Assistant Director---Nonprofit Organization
Updated February 28, 2017 | Infoplease Staff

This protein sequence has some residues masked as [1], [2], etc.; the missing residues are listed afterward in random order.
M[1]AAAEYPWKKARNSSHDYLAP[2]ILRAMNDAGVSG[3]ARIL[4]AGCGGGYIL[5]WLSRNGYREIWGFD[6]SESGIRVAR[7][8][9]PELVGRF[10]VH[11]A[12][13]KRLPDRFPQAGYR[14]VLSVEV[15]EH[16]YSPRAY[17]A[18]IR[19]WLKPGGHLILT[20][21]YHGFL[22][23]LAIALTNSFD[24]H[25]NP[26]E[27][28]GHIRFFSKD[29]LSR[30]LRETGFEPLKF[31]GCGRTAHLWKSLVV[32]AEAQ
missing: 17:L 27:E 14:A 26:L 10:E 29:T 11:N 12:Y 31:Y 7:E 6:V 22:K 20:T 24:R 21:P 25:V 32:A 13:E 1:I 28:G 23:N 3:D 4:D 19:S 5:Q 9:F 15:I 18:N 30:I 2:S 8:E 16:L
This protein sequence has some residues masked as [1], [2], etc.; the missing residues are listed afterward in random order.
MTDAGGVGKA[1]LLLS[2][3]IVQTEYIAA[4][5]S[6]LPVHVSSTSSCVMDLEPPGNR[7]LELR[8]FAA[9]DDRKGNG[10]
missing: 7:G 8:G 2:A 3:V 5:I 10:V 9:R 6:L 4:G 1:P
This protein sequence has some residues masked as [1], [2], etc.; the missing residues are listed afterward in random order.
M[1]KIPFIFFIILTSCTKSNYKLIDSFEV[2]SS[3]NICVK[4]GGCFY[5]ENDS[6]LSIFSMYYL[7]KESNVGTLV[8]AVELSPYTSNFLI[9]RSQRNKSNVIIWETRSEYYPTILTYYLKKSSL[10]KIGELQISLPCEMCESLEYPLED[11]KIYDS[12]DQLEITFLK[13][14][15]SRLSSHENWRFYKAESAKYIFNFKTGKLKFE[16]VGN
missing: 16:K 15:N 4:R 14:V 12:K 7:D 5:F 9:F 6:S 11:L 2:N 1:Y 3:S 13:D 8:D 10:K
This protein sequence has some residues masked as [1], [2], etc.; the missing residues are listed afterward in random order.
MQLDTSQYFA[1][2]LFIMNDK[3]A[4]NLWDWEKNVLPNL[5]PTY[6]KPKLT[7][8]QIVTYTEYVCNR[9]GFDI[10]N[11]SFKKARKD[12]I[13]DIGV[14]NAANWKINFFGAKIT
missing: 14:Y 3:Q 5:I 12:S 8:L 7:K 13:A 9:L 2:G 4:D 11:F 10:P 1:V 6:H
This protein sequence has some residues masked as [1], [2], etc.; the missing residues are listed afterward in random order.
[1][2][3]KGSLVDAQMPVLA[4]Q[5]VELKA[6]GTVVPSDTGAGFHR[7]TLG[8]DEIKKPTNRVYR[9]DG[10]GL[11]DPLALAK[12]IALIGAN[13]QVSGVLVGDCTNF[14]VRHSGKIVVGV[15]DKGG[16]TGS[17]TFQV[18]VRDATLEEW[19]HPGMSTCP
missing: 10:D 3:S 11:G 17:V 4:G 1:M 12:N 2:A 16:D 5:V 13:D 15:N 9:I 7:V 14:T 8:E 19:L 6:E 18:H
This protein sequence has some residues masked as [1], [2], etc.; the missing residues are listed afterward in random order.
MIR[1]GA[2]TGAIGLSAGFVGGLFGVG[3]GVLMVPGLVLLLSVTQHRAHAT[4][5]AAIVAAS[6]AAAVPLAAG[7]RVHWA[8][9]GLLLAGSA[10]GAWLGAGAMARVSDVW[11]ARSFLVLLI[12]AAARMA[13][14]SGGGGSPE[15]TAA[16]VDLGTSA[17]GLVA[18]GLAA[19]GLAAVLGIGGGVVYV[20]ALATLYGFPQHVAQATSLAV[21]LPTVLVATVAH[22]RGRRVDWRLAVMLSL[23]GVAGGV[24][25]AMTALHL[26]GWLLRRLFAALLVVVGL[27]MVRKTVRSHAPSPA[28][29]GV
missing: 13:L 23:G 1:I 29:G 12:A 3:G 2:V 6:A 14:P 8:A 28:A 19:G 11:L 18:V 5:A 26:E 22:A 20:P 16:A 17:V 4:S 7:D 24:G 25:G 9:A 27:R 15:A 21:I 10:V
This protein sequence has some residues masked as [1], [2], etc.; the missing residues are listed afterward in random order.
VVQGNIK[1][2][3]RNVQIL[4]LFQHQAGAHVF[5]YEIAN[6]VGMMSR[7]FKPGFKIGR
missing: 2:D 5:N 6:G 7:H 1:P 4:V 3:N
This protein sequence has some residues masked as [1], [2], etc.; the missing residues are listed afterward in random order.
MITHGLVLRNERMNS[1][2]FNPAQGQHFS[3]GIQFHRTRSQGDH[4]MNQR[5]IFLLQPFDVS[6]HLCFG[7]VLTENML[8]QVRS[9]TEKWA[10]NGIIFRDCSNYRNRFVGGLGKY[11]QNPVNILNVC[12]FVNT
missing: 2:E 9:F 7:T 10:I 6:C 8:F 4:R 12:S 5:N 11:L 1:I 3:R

Kimberly L. DeanWhat do you do? Partnership for the Future is a non-profit youth employment program for high school students in Richmond, VA. While I do a little of everything (by virtue of being a small non-profit), my primary responsibilities are program and business development . What skills are needed? Excellent communication and interpersonal skills, presentation and sales skills, good organization skills and attention to detail , creativity , and most importantly, FLEXIBILITY . Being in a small non-profit means thinking fast on your feet and being able to step in and out of various roles with relative ease. What was your major? Psychology with a Women's Studies minor. How did you get started in your career? Actually, I stumbled upon my career by accident during my INROADS internship experience, as I spent the first two years of college intending to become a research chemist. After changing my major to psychology, I discovered through INROADS that my passions lie in helping young people reach their highest potential. As luck would have it, Partnership for the Future was founded as I came to this revelation and I was able to obtain an INROADS Internship with the organization. What experience do you need in this job? Getting experience working within a non-profit is the best thing you can do. However, being a non-profit often means there aren't a lot of paid internships available. But be on the lookout---they are out there. Describe your "typical" workday: As with almost any organization, every day is different. A typical day during the school year is spent in the community networking with organizations who may want to become business partners/sponsors of Partnership (by providing internships or monetary/in-kind donations) or spent on the phone following up on leads. What is the hardest aspect of your job? Because of the need to wear many hats, the hardest aspect of the job would vary from person to person, depending upon the individual's comfort zone. Personally, the biggest challenge is business development. I do not have a sales background, and I am not a salesperson at heart (contrary to what others tell me), so it takes a lot of effort for me to be successful at this part of the job. However, I've learned a lot about what corporations are seeking when considering participation in charitable /community efforts. This helps me tremendously with the program development piece, as I am able to consider the needs of student participants and those of our business partners. What is the most rewarding aspect of your job? Without a doubt, it's seeing our students be successful. When I see students complete a project during their first summer, become eager to learn about all of the available colleges during their second summer, or beam as they accept scholarships to the college of their choice during the third summer, I know I've done my job. What are your suggestions for someone considering this field? Network with people in the non-profit sector. My boss once said to one of our students that people love to talk about themselves, so give people that opportunity. Conduct informational interviews with professionals in the field so you get to see non-profits through the eyes of real people. Also, do your homework. The non-profit sector is as diverse as the private or government sector which leaves a lot to consider---What population do I want to serve, or service do I want to provide? Do I want to work in a large, medium, or small agency? Do I want to work in a stable or start-up agency? What does it mean to work in a grant-funded position, and is this an option for me? What are realistic salary expectations? Nothing can take the place of doing your own research so you can make the decision that is right for you.
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